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3PC-018 Mitomycin C stability according to pH and temperature conditions
  1. G Miralles Andreu,
  2. I Truyols García,
  3. M Pomares Bernabeu,
  4. L Soriano Irigaray,
  5. L Peral Ballester,
  6. A Navarro Ruiz
  1. Hospital General Universitario De Elche, Hospital Pharmacy Department, Elche, Spain


Background and importance Mitomycin C is used in different regimens for the treatment of bladder, anus and lung cancer. According to the data sheet, reconstitution of the vial should be carried out with water for preparation of injectables or with 20% dextrose. Despite this, sodium chloride solutions are commonly used for its administration. However, it is known that the stability of mitomycin C molecule is affected by the pH of the preparation as degradation increases with pH values <7. Sodium chloride solutions have an approximate pH of 5.4. There are no published data to support how pH affects mitomycin C stability in 0.9% sodium chloride solutions (NSS).

Aim and objectives To study the stability of mitomycin C in NSS under different pH conditions and storage temperatures.

Material and methods A stability study was carried out in eight NSS with a commonly used mitomycin C concentration of 0.12 mg/mL. Solutions were prepared in duplicate for each pH: 4.5, 5.5, 6 and 7. The pH was adjusted with sodium hydroxide or phosphoric acid. Four solutions were stored at room temperature and four at 5°C. Mitomycin C concentration was assessed at 0, 30, 60, 120 and 300 min and 24 hours by high performance liquid chromatography. The areas obtained were compared with the initial area (time 0 min) to calculate the remaining mitomycin C percentage. A 10% level of degradation is assumed as the limit in terms of stability.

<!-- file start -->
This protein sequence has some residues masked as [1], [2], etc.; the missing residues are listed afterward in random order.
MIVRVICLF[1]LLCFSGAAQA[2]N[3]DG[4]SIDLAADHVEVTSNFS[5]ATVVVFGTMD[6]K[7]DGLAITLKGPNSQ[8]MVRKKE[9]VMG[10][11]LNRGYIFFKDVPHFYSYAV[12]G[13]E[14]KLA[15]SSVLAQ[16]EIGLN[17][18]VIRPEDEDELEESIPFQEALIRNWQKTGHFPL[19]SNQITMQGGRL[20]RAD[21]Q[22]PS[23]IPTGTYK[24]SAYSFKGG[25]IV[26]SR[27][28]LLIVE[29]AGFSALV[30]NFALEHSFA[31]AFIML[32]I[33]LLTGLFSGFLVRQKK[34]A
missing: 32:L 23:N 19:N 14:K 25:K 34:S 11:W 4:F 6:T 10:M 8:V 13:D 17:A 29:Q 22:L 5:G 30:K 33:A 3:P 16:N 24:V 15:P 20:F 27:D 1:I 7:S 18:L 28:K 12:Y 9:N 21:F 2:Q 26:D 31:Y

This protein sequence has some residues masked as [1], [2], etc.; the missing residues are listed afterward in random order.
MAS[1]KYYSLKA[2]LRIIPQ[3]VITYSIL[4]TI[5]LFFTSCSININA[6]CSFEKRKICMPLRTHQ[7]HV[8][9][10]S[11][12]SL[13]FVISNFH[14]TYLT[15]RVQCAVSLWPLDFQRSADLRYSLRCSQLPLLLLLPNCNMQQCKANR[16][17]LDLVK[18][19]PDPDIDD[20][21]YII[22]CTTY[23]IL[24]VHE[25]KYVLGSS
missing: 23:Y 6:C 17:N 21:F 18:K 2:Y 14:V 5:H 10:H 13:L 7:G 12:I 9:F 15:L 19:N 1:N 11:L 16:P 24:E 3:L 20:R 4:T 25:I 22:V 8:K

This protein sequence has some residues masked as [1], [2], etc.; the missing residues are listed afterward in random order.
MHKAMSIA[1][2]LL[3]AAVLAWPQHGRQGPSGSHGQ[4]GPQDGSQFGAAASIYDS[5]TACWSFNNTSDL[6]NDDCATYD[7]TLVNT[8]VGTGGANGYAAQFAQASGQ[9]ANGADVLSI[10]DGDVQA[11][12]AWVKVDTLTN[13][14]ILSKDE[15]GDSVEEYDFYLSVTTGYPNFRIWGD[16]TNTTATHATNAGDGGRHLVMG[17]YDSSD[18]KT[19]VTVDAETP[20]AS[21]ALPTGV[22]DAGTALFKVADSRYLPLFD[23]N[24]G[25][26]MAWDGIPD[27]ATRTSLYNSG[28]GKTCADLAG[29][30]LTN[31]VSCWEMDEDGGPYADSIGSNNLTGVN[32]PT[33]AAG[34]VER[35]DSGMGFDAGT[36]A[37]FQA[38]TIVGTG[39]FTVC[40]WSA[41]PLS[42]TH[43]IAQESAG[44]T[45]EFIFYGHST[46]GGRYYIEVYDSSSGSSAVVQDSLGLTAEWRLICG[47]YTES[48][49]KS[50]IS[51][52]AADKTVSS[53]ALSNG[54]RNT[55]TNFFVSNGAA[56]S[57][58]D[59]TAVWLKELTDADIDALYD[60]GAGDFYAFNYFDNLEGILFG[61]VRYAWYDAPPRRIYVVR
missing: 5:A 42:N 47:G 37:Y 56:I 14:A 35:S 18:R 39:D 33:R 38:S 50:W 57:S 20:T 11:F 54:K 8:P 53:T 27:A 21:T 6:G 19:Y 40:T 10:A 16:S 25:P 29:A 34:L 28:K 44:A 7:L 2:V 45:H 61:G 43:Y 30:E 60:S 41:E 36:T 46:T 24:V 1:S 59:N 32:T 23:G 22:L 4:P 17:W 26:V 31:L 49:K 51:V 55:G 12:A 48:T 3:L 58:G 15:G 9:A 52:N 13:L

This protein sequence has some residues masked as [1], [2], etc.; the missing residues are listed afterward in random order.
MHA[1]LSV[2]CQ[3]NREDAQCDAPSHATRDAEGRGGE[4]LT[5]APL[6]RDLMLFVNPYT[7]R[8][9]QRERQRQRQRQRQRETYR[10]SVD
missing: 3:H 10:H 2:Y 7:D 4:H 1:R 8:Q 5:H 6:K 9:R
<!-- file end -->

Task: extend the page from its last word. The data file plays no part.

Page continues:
Results Remaining mitomycin C percentages were calculated. Analysing the results at room temperature, the remaining mitomycin C percentages were 98.5% at 30 min; 97.2% at 60 min; 92.7% at 120 min; 89.3% at 300 min; and 88.4% at 1 hour at pH=7. Remaining percentages were 99.2%, 98.6%, 97.6%, 95.8% and 87.4%, respectively, at pH=6. Percentages were 98.9%, 98,2%, 96.6%, 93.5% and 87.3%, respectively, at pH=5.5. Percentages for pH=4.5 were 98.0%, 96.7%, 88.1%, 85.4% and 83.2%, respectively. The concentration of all solutions remained above 90% of the initial concentration after 1 hour, regardless of the pH value, in contrast with the values at 24 hours.

Analysing the concentrations at 5°C, the remaining mitomycin C percentages were 99.2%, 98.4%, 97.3%, 94.9% and 90.0% at pH=7. Remaining percentages were 99.5%, 99.2%, 98.6%, 97.4% and 94.0%, respectively, at pH=6. Percentages were 99.8%, 99.6%, 99.2%, 98.4% and 95.3%, respectively, at pH=5.5. Percentages for pH=4.5 were 99.8%, 99.7%, 99.3%, 98.5% and 93.1%, respectively, for each time studied. All solutions stored in the fridge were stable over the 24 hours of the study.

Conclusion and relevance We demonstrated that the stability of mitomycin C solutions decreased over time and with lower pH values in NSS. Furthermore, room temperature significantly affected mitomycin C stability. However, degradation was greatly reduced at 5°C, regardless of pH. This proves that mitomycin C solutions in NSS can be stored in the fridge for 24 hours.

References and/or acknowledgements No conflict of interest.

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